Social Security is at the center of many current debates, with many politicians and citizens arguing that the program will become unsustainable in the near future. When looking at the program, it is important to look at the past figures and the present to get an understanding of the future of the Social Security Program.
One useful way to look at the change of the program overtime and the effects of the changing workforce population is by comparing the ratio of beneficiaries to workers from the past and present. For the past few decades, there have been approximately 3.3 workers per beneficiary; however, according to future projections, by 2030, there will only be approximately 2 workers per beneficiary.
According to statistics provided by the Social Security Administration, with the average worker benefit at around $1,000/ month, each worker needs to provide around $300/month in order to meet these needs; however, with future ratio projections at 2 workers per beneficiary, each worker will need to provide $500/month in the future to continue to meet the needs of the beneficiary, under current standards.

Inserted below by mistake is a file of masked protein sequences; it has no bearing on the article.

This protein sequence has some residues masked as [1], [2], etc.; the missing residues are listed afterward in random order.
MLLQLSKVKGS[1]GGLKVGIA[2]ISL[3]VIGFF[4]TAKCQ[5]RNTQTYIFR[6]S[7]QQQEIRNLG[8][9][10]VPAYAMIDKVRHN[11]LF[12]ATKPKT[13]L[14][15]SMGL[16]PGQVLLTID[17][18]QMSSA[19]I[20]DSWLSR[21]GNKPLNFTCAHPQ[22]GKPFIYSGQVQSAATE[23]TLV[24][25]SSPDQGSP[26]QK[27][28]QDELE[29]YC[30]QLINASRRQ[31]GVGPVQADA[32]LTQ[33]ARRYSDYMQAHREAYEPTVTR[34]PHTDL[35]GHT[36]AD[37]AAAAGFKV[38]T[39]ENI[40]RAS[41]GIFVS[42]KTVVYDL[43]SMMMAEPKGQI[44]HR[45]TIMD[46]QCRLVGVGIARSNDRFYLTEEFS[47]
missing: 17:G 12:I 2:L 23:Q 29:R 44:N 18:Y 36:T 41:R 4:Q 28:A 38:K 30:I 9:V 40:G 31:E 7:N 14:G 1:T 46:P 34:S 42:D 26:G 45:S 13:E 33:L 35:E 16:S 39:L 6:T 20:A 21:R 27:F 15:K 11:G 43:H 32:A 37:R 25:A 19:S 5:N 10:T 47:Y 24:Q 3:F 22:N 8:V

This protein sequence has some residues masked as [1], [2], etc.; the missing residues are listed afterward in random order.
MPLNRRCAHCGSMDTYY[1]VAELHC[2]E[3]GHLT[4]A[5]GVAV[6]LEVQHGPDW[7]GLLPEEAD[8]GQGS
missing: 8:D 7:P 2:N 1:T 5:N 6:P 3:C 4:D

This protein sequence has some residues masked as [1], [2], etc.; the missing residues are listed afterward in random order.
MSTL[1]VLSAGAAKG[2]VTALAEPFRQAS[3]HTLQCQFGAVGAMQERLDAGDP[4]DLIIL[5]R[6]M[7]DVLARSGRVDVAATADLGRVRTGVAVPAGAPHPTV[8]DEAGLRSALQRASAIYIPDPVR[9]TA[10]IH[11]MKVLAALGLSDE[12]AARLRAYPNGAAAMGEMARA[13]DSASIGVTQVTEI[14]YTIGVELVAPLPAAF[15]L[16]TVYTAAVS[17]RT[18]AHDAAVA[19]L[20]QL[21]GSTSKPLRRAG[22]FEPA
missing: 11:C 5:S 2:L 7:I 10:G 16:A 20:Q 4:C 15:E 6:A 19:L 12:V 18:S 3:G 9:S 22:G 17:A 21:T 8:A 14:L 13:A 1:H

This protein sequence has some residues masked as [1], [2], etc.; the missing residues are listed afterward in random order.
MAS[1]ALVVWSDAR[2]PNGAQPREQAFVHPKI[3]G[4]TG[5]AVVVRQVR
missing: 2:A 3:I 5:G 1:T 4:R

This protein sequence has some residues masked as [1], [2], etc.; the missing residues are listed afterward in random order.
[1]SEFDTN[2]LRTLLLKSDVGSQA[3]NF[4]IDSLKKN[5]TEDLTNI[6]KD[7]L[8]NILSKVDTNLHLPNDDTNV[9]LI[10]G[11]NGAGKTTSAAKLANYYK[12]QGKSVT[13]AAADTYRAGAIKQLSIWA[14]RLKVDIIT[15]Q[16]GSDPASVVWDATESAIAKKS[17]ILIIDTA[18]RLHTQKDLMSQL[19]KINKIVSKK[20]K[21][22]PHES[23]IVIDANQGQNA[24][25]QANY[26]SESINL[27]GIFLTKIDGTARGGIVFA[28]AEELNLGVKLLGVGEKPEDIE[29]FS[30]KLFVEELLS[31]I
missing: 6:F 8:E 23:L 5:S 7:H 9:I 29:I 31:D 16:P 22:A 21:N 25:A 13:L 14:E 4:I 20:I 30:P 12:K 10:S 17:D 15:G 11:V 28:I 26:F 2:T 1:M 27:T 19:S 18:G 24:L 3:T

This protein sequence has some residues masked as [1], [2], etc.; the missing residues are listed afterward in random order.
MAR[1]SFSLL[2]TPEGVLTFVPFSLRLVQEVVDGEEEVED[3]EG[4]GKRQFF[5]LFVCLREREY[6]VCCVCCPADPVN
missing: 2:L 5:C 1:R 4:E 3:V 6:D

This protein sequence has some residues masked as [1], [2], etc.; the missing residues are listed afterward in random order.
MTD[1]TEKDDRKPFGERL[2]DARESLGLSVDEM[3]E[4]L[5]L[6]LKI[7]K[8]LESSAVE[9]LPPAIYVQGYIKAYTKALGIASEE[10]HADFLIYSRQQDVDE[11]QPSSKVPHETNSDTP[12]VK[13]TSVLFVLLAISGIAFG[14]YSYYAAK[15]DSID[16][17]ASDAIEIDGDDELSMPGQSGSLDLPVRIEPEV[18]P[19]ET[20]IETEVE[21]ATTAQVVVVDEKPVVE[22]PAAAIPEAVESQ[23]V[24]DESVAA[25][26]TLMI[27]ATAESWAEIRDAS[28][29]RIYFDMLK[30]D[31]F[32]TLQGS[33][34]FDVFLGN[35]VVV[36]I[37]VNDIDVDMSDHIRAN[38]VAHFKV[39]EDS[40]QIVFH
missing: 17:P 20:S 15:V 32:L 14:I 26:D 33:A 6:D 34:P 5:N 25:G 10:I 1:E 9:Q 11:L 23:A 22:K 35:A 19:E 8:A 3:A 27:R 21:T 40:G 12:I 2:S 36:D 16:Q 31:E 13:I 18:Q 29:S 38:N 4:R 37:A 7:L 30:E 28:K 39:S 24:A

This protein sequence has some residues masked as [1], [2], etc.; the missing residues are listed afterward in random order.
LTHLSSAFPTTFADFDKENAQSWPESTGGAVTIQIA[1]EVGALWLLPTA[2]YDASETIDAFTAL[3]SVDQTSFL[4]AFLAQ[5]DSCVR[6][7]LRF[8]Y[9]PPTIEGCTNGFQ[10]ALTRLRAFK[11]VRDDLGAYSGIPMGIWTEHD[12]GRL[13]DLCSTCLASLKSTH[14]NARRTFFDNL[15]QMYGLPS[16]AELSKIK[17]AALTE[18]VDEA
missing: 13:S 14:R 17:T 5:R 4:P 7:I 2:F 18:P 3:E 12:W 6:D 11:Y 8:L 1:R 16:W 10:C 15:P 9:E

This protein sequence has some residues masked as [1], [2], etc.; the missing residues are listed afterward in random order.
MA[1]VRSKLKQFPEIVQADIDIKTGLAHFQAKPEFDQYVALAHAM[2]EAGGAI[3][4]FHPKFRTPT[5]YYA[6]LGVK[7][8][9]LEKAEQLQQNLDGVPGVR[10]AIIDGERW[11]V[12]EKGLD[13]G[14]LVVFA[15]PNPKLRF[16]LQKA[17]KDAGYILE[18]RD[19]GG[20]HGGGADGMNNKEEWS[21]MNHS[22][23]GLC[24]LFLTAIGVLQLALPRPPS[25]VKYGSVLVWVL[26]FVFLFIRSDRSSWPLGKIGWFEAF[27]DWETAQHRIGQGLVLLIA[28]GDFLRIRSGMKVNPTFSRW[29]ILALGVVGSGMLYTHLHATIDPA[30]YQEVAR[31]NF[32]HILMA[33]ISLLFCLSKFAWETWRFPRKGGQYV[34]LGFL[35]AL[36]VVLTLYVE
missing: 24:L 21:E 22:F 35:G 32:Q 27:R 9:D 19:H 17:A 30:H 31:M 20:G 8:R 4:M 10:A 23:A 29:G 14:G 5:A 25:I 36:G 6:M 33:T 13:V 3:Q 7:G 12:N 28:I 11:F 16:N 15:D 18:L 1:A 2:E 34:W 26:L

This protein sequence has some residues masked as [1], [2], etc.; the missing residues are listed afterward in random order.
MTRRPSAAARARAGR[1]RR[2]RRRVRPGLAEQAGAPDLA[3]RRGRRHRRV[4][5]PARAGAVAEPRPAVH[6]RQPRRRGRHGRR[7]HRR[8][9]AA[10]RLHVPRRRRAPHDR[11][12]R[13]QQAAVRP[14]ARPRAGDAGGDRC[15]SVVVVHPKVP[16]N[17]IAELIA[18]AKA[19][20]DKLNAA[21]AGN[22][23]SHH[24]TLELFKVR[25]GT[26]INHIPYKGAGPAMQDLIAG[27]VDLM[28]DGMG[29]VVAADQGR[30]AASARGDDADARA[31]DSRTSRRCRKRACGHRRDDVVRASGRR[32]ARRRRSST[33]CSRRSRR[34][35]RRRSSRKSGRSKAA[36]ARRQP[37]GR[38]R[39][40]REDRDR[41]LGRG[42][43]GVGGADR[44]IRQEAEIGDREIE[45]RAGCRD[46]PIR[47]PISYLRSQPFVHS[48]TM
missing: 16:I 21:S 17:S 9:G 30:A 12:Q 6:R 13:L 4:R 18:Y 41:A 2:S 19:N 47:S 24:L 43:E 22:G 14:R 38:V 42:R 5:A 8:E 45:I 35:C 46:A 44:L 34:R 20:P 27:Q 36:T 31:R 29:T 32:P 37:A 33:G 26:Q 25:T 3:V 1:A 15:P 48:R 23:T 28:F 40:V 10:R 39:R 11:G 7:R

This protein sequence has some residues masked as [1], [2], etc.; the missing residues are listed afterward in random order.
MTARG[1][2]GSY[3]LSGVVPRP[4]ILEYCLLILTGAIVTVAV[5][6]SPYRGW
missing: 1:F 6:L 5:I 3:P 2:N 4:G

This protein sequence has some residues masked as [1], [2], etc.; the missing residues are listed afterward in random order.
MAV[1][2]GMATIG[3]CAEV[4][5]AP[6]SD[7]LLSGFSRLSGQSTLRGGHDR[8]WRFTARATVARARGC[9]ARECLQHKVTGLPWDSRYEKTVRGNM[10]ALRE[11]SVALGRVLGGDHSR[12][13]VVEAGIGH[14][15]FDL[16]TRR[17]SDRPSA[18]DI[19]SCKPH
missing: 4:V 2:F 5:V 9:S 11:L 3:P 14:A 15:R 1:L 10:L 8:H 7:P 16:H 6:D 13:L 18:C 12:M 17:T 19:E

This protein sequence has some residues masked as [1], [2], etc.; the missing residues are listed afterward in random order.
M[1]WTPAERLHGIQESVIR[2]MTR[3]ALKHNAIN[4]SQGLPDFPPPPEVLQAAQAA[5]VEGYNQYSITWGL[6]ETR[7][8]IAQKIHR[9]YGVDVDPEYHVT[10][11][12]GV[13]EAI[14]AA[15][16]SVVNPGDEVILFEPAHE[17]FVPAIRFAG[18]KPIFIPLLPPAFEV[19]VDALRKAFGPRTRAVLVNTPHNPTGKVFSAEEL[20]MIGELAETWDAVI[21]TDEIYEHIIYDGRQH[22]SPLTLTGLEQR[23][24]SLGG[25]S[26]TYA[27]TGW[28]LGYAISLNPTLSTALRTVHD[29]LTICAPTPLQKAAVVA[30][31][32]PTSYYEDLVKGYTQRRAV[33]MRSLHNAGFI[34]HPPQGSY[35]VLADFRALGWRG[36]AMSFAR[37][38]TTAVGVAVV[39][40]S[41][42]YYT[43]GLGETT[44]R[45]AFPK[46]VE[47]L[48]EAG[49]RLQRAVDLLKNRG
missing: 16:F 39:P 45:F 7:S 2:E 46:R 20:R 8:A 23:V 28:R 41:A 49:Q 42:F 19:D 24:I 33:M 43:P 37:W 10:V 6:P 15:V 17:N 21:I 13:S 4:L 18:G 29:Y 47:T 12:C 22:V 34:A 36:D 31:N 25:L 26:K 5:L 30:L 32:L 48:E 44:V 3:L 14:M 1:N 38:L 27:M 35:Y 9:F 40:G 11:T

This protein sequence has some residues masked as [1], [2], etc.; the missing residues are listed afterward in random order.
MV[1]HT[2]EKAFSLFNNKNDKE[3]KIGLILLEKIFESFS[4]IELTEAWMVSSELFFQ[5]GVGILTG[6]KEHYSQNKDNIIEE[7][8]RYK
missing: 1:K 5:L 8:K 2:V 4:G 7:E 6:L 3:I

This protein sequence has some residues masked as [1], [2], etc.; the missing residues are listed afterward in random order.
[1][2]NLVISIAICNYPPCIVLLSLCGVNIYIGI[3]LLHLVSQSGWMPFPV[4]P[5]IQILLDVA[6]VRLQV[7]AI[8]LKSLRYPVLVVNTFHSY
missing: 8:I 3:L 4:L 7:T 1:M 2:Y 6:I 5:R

This is largely a result of the “Baby Boomer” generation starting to retire, resulting in an increased retired population, with a smaller workforce. As illustrated in the figure below, the increased fertility in the 1950’s and 60’s resulted in the baby boomer generation; Due to their current retirement and the decrease in the workforce due to the slowing of fertility rates from 1970’s onward, we are experiencing a decrease in the worker to beneficiary ratio, thus creating a dilemma with the Social Security Program.
It is important to realize that some form of change is necessary moving forward in order to save the program. Furthermore, it is important to realize that this issue is not specific to Social Security, but that the change in demographics affects many other government sponsored programs, such as Medicare.